Russian Asset Tracker
FAQ: What's a Proxy? Using Relatives, Shell Companies, and Other Stand-Ins to Hide Illicit Wealth
FAQ: What's a Proxy? Using Relatives, Shell Companies, and Other Stand-Ins to Hide Illicit Wealth
The Russian cellist, the Chinese exchange student, and the 11-year-old son of an Azeri dictator. What binds this diverse set of characters together is that they’ve all allegedly been used by rich and powerful figures to hide assets from prying eyes.
Known as proxies, these people form a crucial part of a sophisticated secrecy industry that undermines the global financial system by letting dirty money flow undetected, unchecked, and uninterrupted around the world.
Here’s everything you need to know about how sanctioned oligarchs, crime bosses, and corrupt politicians, often abetted by financial industry professionals, are able to rely on friends, family, and business associates to disguise and protect their interests.
What is a proxy?
In business terms, a proxy, in some contexts also known as a “nominee,” is an agent acting on behalf of another person. Proxies come in many forms, but they are usually either a legal entity, such as a law firm or a shell company, or a person, such as a relative or confidant.
Though closely associated with the shady world of offshore finance, proxies do sometimes serve legitimate purposes, such as casting absentee votes on behalf of known shareholders or providing specialist knowledge and guidance.
But according to Ben Cowdock, an investigator at Transparency International UK, such legitimate uses only account for “a tiny, tiny fraction of cases.” Generally, proxies are used to disguise a person’s ownership of assets or mask their involvement in certain business dealings — a function that can easily be abused.
“They are a major problem when it comes to financial crime, and very commonly used in money laundering and corruption schemes,” Cowdock says.
Not only does this erode the integrity of the global financial system, it can also pose a security threat, given the profile of illicit actors known to have used these arrangements, Cowdock says.
Why are proxies a problem?
Someone looking to hide illicit wealth — say, the proceeds of bribes or fraud — might start by putting this money into assets that don’t need to be registered by name, such as jewelry, gold, art, or cryptocurrency.
But that only gets you so far. Eventually, most people will want to spend their money on something they can use, such as yachts, private jets, or real estate. To do that, chances are they’re going to have to file some paperwork.
The simplest way to avoid putting an owner’s name on these official documents is often to register the asset under someone else. For instance, a Serbian drug lord buying a French villa with the proceeds of his narco-trafficking operations might list the asset in the name of a child, spouse, or trusted adviser to avoid attracting the attention of law enforcement.
Many jurisdictions also allow you to register a company under a so-called “nominee director.” This person’s name appears on the paperwork, often in return for a fee, but they don’t actually benefit from the company’s business dealings. Industry professionals and authorities differentiate between these nominal directors and a company’s “ultimate beneficial owner,” who is the person that actually benefits from the asset.
Nominee directors are often lawyers or other professionals and they can represent dozens, if not hundreds, of companies at once.
What are some techniques used to hide money behind proxies?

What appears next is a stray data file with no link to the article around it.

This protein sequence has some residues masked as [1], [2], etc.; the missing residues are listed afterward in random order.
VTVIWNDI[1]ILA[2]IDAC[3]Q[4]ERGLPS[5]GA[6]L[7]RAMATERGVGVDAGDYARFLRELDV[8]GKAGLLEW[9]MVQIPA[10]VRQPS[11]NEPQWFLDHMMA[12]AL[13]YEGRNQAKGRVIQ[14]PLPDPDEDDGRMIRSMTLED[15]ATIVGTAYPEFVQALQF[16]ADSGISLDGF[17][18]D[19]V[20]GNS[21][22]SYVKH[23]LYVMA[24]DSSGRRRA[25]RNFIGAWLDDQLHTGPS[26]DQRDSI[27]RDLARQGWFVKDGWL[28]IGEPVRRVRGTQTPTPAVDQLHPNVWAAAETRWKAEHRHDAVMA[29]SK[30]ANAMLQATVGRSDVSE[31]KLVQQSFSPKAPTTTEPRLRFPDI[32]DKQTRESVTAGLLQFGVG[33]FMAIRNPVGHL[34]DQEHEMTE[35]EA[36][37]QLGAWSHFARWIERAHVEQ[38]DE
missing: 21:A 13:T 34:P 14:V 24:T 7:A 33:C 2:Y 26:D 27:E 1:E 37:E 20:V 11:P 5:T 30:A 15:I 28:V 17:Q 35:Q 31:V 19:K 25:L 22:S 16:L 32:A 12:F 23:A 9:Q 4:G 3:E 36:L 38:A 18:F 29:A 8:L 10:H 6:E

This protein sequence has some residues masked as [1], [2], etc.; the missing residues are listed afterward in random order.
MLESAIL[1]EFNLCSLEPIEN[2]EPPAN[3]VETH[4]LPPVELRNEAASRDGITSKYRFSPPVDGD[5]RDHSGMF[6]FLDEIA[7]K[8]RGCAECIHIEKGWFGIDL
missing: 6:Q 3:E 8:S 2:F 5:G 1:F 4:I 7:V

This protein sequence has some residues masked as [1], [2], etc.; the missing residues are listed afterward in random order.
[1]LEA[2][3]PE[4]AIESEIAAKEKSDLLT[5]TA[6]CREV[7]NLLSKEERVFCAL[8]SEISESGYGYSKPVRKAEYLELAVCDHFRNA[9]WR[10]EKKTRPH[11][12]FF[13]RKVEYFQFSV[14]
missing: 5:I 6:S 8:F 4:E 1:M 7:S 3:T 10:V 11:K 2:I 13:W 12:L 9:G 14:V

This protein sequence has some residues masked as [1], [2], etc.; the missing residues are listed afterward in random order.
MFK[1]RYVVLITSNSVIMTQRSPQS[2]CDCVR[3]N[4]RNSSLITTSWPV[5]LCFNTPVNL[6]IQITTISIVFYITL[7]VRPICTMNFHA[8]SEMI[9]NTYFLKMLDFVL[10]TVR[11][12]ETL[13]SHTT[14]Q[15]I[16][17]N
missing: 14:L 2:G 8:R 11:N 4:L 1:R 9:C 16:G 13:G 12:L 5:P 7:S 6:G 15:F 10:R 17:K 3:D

Many proxy schemes are highly complex.
“Layering” involves setting up multiple companies, each owned by another company, across multiple jurisdictions. Usually these jurisdictions are places where financial secrecy laws mean there is little to no public information about the interests behind the companies, such as Panama or the British Virgin Islands.
“We’ve seen cases of up to 23 layers of different legal vehicles before you even get to a natural person,” says Andres Knobel, lead beneficial ownership researcher at the Tax Justice Network.
Those who really don’t want anyone to come snooping might throw in “bearer shares” for good measure. This type of instrument does not even record the asset’s owner. Instead, ownership is assigned to whoever happens to be holding the physical document — meaning proxies can theoretically change with the swap of a briefcase.
Such techniques, often permitted by local legal frameworks and used in concert across multiple jurisdictions, can make it extremely difficult, even for trained and well-resourced investigators,to figure out who owns a given asset.
The effects of this can be seen across London’s real estate sector, for instance, where many multi-million dollar homes in glamorous neighborhoods like Mayfair, Knightsbridge, and Chelsea are owned by shell companies. In many cases, these companies have been traced to corrupt and high-level politicians from autocratic regimes.
When have proxies been used toward illicit ends?
As one of Russian President Vladimir Putin’s closest friends, Sergei Roldugin is perhaps the world’s most notorious cellist. In addition to his career in Moscow’s Philharmonic Orchestra, Roldugin has also controlled a colossal network of offshore firms implicated in multiple schemes linked to Russia’s elite.
In 2016, documents from the Panama Papers showed how companies nominally under Roldugin’s control had funneled billions in “donations” from Russia’s richest businessmen into palaces and investments.
The enterprising musician is far from the only alleged front for oligarchs’ interests. Piecing together clues from the Pandora Papers, another massive leak from offshore service providers, OCCRP identified a network of companies linked to Russian state lender VTB bank and its sanctioned owner Andrei Kostin — most of them nominally controlled by Eric Whyte, the son of a Canadian communist who grew up in the Soviet Union.